by Susan Ee
Publisher: Feral Dream
Reading level: YA
Book type: prose novel
It's been six weeks since angels of the apocalypse descended to demolish the modern world. Street gangs rule the day while fear and superstition rule the night. When warrior angels fly away with a helpless little girl, her seventeen-year-old sister Penryn will do anything to get her back.
Anything, including making a deal with an enemy angel.
Raffe is a warrior who lies broken and wingless on the street. After eons of fighting his own battles, he finds himself being rescued from a desperate situation by a half-starved teenage girl.
Traveling through a dark and twisted Northern California, they have only each other to rely on for survival. Together, they journey toward the angels' stronghold in San Francisco where she'll risk everything to rescue her sister and he'll put himself at the mercy of his greatest enemies for the chance to be made whole again.
(synopsis from Goodreads)
Whew! Well, that was a wild ride. I'm actually kind of exhausted.
I'd read some mixed reviews about this one, so I wasn't sure quite what to expect. I read the book in two sittings, which suggests that I was really into it. Though I did have a somewhat amusing, vacillating series of reactions to the whole thing, swinging from, "Holy crap, that was stupid!" to "Must keep reading!"
The strength of Angelfall is definitely its plot. Plenty of stuff happens, and the author manages to combine Bibilical mythology with dystopian worldbuilding and a sweet story about the power of sisterly love into a cohesive whole that keeps the pace humming along nicely. However (and it's a pretty big "however"), the book does have its weaknesses, too... and unfortunately, those weaknesses are the characters and the writing.
I feel like we were hit over the head by an awful lot of telling. We didn't need to be repeatedly told how unbelievably beautiful and sexy Raffe was. (I mean, it was downright eye-roll inducing at times.) We didn't need to be told that Penryn and Paige's mother is crazy. We didn't need to be told that a wheelchair-bound seven-year-old girl needs rescuing from her kidnappers. We're told so many things by Penryn, and it becomes redundant because we can already see these things by the way the characters are described and how they behave. It brought the writing down a bit, and made it seem more juvenile than it needed to be. I also had a problem with some of the characters. They were not as strong as they could have been. Penryn was kind of blank, and I still feel like I don't know what kind of person she was... even though the story was told from her first-person point of view. Raffe was, at times, teasing and flirty, but then he'd lapse into being broody and tight-lipped, and there didn't always seem to be a reason for his mood swings. I think the character that irked me the most, however, was Penryn and Paige's mother. She suffers from paranoid schizophrenia, and she just didn't make a lot of sense in the context of the story. It's hinted at early on that she may have been responsible for Paige's accident. I spent much of the rest of the book wondering why, if this was suspected, social services didn't get involved... especially after the girls' father up and left the family! The mother was also portrayed as not just schizophrenic, but a bona fide psychopath... and Penryn's comments about her seemed a bit disrespectful. It's one of those portrayals that mental illness advocates are sure to hate, because it does sufferers of these types of diseases no favours and only serves to increase fear and judgment.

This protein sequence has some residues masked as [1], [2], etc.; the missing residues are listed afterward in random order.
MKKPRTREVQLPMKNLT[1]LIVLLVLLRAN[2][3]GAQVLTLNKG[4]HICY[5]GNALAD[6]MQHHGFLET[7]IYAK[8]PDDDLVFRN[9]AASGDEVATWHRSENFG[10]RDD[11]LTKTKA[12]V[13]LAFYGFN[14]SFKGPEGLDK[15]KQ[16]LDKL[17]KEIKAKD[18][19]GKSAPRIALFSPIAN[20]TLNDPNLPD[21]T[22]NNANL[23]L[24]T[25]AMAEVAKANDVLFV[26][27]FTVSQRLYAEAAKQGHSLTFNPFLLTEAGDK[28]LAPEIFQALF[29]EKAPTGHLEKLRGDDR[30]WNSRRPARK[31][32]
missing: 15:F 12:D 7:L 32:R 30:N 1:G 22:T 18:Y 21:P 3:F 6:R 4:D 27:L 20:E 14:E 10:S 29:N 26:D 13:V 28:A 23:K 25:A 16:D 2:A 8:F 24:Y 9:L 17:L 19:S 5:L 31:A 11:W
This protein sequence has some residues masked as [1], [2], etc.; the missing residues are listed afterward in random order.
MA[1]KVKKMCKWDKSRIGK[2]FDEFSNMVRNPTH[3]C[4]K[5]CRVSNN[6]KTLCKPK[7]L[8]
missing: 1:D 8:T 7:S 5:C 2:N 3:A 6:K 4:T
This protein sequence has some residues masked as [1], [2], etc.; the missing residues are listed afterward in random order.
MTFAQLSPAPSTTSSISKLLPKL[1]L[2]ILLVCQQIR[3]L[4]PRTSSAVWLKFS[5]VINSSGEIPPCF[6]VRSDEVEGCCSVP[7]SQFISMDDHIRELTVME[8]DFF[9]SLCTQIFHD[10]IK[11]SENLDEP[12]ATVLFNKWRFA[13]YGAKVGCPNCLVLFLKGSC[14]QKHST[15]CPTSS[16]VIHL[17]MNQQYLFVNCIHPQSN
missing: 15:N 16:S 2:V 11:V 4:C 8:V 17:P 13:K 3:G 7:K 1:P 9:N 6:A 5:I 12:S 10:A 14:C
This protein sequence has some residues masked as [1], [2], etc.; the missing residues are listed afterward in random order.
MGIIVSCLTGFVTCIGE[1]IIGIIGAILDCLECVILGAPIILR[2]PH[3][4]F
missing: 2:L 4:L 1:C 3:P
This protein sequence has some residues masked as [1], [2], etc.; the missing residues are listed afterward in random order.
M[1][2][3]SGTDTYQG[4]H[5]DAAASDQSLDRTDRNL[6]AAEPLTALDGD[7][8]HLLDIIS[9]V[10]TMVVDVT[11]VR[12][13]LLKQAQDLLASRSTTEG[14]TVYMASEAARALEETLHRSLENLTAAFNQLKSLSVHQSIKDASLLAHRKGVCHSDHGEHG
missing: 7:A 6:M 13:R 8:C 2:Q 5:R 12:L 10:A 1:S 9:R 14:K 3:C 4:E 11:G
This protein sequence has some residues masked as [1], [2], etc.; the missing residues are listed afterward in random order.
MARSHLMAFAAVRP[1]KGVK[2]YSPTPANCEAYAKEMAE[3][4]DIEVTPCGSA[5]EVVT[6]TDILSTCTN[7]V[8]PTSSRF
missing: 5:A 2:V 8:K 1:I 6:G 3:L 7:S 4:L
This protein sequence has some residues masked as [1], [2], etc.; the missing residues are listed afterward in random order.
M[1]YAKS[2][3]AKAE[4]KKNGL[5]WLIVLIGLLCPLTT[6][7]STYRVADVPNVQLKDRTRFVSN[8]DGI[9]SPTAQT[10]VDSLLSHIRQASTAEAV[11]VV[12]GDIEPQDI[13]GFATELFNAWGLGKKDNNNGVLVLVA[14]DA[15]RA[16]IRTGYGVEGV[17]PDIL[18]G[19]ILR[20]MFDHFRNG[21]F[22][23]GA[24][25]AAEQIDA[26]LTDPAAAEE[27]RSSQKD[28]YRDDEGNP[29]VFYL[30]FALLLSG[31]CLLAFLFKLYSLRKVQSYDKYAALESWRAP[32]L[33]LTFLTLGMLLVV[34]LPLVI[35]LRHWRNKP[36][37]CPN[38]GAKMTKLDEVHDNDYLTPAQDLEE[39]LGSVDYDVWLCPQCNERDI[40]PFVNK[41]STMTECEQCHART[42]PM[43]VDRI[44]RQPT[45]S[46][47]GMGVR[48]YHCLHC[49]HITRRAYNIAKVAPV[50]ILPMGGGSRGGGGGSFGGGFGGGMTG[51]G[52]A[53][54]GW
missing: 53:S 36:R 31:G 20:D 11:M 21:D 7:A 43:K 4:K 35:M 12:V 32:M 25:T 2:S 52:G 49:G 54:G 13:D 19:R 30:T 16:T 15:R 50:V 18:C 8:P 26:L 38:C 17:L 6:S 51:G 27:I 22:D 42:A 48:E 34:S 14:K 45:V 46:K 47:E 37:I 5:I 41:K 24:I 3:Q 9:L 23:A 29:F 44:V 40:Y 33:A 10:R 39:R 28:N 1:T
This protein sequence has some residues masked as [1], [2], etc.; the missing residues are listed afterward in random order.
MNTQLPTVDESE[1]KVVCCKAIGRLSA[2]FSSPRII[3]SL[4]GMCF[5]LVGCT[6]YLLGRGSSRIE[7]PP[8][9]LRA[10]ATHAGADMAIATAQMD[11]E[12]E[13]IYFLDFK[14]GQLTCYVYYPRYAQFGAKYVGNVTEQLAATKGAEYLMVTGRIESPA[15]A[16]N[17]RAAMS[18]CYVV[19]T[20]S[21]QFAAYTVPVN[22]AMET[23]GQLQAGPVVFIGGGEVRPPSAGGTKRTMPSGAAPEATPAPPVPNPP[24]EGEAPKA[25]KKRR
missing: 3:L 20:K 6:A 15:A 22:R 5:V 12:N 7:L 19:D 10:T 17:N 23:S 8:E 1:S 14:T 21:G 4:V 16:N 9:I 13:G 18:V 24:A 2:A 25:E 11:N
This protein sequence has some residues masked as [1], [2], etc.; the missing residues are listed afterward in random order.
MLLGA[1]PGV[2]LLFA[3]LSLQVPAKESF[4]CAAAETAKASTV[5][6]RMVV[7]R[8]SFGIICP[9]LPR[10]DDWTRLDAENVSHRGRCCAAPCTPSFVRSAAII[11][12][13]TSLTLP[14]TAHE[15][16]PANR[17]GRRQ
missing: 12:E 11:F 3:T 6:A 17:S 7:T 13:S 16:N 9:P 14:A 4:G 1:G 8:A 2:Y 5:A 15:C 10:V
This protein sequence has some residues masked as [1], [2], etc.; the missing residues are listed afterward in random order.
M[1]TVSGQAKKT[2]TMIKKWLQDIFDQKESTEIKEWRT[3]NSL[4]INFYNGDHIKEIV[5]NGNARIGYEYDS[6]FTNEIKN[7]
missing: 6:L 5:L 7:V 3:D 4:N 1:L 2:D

All that said, however, I couldn't put this book down. Yes, I was rolling my eyes in parts... but I breathlessly read the last third of the book with my heart pounding. Not every book elicits that sort of reaction from me. And while I don't think it was the best thing ever written, it's one of those books that's weirdly addictive, and I'll be on the lookout for World After in November.
Overall: 3.57 out of 5